Analytics Section of INFORMS NewsStudent Analytical Scholar Case Study Competition
INFORMS will once again offer the Student Analytical Scholar Competition, a scholarship program that will send the winning recipient to the 2016 INFORMS Conference on Business Analytics and Operations Research. Supported by SAS and sponsored by the Analytics Section of INFORMS, the competitive program will recognize one outstanding student who would like to learn more about the practice of analytics at the conference in Orlando, Fla., April 10-12, 2016. The scholarship covers the cost of attending the event and additional networking opportunities.Read More
Analytics Section of INFORMS NewsSyngenta Crop Challenge
A new award for 2016, the Syngenta Crop Challenge addresses the need to feed an increasing world populationwith decreasing land devoted to agriculture. To improve the productivity of the agricultural land available, farmers need to make good seed variety planting decisions, taking into consideration local soil conditions and unpredictable weather patterns.Read More
Analytics Section of INFORMS NewsInnovative Applications in Analytics Award
The IAA Award recognizes creative and unique developments, applications or combinations of analytical techniques used in practice. The 2015 winner, Mayo Clinic, gave a reprise of their winning presentation entitled “Intelligent Surgery Scheduling” at the INFORMS Annual Meeting. During the business meeting, Pooja Dewan, 2015 Award Chair, presented the award to Dr. Kalyan Pasupathy, representing Mayo Clinic.Read More
SAS achieves double-digit growth built on high demand for business analytics
SAS, the leader in business analytics software and services, achieved record global revenue of US$2.725 billion in 2011. SAS marked double-digit growth in its 36th profitable year as organizations sought to uncover business opportunity in their own burgeoning data stores through the use of advanced analytics.
"Companies trust SAS® Business Analytics to solve their toughest problems, from increasing revenue through better pricing strategies to stopping fraud-related losses," said SAS CEO Jim Goodnight. "Every major industry has SAS success stories worth noting. We thrive on the challenges customers bring us. It's why we exist. We take our role in their success seriously."
Goodnight said 2011 results also affirm the positive effects of steadfast investments in SAS' workforce and award-winning corporate culture despite an economic climate that remains difficult. SAS, a perennial presence on FORTUNE's Best Companies to Work For list in the U.S., announced its latest No. 3 ranking. Innovation, Goodnight said, starts with prioritizing employees.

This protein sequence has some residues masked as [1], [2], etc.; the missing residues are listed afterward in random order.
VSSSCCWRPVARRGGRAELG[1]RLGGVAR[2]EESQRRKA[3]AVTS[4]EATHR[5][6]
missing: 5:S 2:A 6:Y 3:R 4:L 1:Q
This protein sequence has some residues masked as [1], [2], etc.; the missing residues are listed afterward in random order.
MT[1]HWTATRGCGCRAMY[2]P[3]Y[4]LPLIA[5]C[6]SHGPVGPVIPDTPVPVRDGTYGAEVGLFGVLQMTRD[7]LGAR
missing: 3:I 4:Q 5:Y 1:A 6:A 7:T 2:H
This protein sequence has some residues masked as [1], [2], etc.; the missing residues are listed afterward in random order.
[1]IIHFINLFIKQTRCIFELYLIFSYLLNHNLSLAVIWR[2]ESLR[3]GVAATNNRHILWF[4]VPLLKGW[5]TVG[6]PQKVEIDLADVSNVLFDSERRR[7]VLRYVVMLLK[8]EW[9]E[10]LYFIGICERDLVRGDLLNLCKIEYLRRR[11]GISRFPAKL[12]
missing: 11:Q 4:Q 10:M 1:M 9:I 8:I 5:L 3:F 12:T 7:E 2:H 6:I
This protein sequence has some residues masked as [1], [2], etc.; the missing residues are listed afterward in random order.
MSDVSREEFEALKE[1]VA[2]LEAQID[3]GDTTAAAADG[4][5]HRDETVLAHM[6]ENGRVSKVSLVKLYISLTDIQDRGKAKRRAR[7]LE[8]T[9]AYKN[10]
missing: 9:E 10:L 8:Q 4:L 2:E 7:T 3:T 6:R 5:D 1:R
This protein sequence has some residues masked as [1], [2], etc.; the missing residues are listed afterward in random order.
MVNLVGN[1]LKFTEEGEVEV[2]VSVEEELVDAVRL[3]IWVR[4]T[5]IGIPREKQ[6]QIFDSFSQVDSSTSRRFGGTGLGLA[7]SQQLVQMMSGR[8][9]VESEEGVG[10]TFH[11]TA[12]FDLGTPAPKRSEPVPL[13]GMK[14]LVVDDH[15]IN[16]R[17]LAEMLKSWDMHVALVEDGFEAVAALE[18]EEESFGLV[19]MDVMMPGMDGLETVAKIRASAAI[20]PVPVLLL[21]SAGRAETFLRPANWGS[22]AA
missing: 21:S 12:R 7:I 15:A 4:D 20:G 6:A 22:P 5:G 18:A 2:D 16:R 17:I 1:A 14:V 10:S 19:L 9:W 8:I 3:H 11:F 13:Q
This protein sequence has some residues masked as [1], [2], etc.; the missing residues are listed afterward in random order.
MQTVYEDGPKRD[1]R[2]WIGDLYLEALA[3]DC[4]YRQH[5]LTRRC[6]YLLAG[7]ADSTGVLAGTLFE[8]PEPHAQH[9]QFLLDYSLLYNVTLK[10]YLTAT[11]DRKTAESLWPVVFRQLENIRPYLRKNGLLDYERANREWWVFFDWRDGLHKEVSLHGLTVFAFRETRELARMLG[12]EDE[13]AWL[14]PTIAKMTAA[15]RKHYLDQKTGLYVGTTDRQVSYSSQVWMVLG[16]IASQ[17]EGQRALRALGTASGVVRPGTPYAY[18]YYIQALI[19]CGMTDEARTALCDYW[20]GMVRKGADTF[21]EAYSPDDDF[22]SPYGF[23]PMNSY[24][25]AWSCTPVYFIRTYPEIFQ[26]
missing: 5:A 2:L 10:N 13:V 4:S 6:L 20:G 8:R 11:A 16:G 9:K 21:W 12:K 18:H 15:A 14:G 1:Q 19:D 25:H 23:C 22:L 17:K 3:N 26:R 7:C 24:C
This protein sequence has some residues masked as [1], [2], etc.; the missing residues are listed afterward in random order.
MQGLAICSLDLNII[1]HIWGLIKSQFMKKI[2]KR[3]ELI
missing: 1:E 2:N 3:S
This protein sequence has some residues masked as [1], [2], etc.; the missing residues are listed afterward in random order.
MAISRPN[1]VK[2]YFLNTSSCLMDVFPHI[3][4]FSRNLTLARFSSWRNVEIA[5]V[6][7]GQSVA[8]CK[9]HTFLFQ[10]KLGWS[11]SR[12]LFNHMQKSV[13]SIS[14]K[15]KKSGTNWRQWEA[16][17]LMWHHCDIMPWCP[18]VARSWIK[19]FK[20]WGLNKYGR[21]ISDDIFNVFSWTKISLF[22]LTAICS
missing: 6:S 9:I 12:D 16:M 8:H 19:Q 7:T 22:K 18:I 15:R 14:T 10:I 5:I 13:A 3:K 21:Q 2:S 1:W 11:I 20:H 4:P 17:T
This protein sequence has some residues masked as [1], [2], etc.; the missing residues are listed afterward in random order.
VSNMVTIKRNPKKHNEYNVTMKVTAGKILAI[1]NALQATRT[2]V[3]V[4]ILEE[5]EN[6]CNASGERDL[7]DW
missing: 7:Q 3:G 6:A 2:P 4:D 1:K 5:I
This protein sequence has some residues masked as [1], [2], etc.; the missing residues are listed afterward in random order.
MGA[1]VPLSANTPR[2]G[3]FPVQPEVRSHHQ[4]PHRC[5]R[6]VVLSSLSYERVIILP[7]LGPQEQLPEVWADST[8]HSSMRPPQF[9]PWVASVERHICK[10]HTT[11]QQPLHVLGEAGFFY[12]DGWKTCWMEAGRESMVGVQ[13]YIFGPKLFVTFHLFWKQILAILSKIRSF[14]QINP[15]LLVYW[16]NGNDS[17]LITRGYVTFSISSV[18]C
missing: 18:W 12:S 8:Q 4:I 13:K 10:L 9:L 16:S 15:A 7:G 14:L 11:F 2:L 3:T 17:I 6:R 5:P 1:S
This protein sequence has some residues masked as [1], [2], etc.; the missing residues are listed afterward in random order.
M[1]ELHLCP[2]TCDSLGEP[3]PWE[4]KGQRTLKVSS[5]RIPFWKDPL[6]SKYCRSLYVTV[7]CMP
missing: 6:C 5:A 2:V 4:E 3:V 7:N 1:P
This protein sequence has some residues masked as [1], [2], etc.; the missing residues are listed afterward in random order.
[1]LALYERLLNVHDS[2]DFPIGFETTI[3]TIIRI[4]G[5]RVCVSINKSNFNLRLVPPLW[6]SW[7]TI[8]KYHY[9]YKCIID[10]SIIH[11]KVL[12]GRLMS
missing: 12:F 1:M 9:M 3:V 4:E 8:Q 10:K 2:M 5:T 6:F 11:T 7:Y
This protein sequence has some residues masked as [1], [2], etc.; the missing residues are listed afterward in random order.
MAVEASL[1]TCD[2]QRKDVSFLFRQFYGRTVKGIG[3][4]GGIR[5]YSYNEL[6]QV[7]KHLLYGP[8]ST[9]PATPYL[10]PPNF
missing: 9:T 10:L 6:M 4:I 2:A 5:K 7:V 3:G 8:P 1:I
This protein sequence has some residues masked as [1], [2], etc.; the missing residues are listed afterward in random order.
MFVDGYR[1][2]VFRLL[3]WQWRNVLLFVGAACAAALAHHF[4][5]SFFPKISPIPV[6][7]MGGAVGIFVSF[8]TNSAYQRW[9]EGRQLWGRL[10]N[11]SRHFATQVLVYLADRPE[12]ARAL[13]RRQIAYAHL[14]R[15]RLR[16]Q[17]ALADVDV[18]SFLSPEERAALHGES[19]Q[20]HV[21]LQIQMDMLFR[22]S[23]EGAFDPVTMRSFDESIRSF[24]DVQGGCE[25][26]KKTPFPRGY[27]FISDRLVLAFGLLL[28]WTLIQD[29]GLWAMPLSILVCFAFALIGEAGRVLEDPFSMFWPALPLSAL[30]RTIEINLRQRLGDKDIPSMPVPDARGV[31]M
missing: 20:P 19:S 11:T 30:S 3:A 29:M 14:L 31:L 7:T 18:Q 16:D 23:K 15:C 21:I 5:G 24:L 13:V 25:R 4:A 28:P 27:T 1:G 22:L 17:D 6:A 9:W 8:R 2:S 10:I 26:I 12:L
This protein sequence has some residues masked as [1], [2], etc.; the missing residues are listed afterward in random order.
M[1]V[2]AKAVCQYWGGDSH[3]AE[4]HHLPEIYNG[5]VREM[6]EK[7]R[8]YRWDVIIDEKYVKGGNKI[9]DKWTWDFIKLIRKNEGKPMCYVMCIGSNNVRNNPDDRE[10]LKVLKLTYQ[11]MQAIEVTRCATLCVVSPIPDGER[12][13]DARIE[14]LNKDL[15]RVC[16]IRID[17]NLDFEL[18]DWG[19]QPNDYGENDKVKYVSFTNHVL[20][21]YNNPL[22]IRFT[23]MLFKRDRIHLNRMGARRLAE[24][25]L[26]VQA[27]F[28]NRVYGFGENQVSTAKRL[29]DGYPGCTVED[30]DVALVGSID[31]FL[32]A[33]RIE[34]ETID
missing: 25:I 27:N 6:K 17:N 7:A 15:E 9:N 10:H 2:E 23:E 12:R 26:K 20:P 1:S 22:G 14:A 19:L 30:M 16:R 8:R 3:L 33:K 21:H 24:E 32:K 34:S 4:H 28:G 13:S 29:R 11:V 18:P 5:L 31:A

"Innovation is what has kept SAS growing for the past 36 years," Goodnight said. "We can't succeed without innovation, new products, ideas and services. Loyal, creative, healthy employees are innovative."
In 2011, SAS grew staff 9.2 percent and reinvested 24 percent of revenue into research and development. The Americas accounted for 46 percent of total revenue; Europe, Middle East and Africa (EMEA) 42 percent; and Asia Pacific 12 percent. SAS growth was strong across the board in all major regions and countries, even in regions hardest hit economically.
SAS records across-the-board increases
Revenue surged across all solution and industry categories. Software to detect fraud saw a triple-digit jump. Revenue from on-demand solutions grew almost 50 percent. Growth from analytics and information management solutions were double digit, as were gains from customer intelligence, retail, risk and supply chain solutions.
SAS experienced growth in every industry, demonstrating that more businesses recognize the benefits of analytics. Highlights include continued strong growth in financial services and double-digit increases in government, health care and life sciences.
According to one estimate, global information is doubling every two years, and the data created last year exceeded 1.8 trillion gigabytes. Another predicts that by 2020, data will grow by 50 times. "The search for business value in big data is today's gold rush," said SAS Senior Vice President and Chief Marketing Officer Jim Davis. "Big data is interesting to the extent that you can make sense of it all, and the tool for that is analytics. Big data analytics, rather than just big data, provides real value and insight."